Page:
A Month with the Atom Editor

Vim is a good friend of mine. When we met during my freshman year of college at MTU, we quickly hit it off. I never looked back with any regret at my tiny TI-85 screen, Notepad, or QBasic where I first tinkered with bending computing devices to my whims. Since then I have tried other editors, and even used a few for extended periods for a variety of reasons (e.g., Kate because of its SSHFS and KDE tie-ins, Visual Studio for its strength with all things Microsoft). Still, through it all, Vim has been my go-to editor for nearly 15 years.

I have been using Atom almost exclusively for the past month — without vim-mode. This was an intentional decision on my part. I didn’t have any complaints about how Vim had been working for me prior to picking up Atom. It, along with our built-to-Atomic-tastes configuration, did great navigating the mixed mobile & web project environment I was working in. I was just feeling ready to try something different when Atom came on the scene — something that wasn’t vim and didn’t work like vim. Plus, I dig the name and logo. ;) I figured, at the worst, I’d return to Vim after a while with a renewed appreciation for everything that makes it, well, Vim.

So, how has it gone?

Atom’s Many Strengths

Overall, I’m very impressed with Atom. For an editor to work for me day-to-day, the little things have to work well. The tabs, split panes, fuzzy finder, tree view, search & replace, and keyboard shortcuts have generally worked as I expect in Atom. It has the basics well enough covered that my knowledge of the keyboard shortcuts is a larger limiting factor to my effectiveness.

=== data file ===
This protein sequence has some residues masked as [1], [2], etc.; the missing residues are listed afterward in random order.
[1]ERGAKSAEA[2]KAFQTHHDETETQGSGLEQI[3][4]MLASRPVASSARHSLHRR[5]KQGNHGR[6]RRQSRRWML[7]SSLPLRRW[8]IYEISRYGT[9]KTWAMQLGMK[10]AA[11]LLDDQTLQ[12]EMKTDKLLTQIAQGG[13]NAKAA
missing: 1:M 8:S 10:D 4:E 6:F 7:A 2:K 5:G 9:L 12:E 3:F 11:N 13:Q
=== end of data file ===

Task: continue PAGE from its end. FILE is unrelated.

The team at GitHub has done a lot right, I’ve enjoyed the experience of using it, and I think Atom is set up for a strong future.

Atom’s Extensibility

Atom is open source and has extensibility built in as a core value. We know this model can work, as evidenced by the longevity of Vim and Emacs. That gets high marks in my book.

Even better, the extensibility of Atom is extremely approachable. I haven’t done much with Vim or Emacs aside from configuring existing packages and extensions, either because I haven’t found the need or the time. Atom being a young application gave me plenty of reason, and my familiarity with web development made the time a small issue. I published my first package, project-colorize, within an hour or two of first looking at the package creation tutorial. Admittedly, the package only contains six lines of original code. But, that brings me to another point…

There are a lot of open source JavaScript libraries. The web has become a huge app platform over the past decade, with nearly all client-side code needing to be written in (or eventually become) JavaScript. I was able to build a package that I find useful and interesting with only six lines of new code, and I think that represents a huge amount of potential for rapid innovation. I’m excited to see what the package ecosystem develops into.


The core editor experience is solid, as it has to be, but the packages will make or break Atom. Here are a few I’ve been enjoying:

  • git-blame – Toggle git-blame annotations in the gutter of Atom editor.
  • zen – Distraction-free writing.
  • project-colorize – Color the tab bar background to differentiate between different open projects in Atom.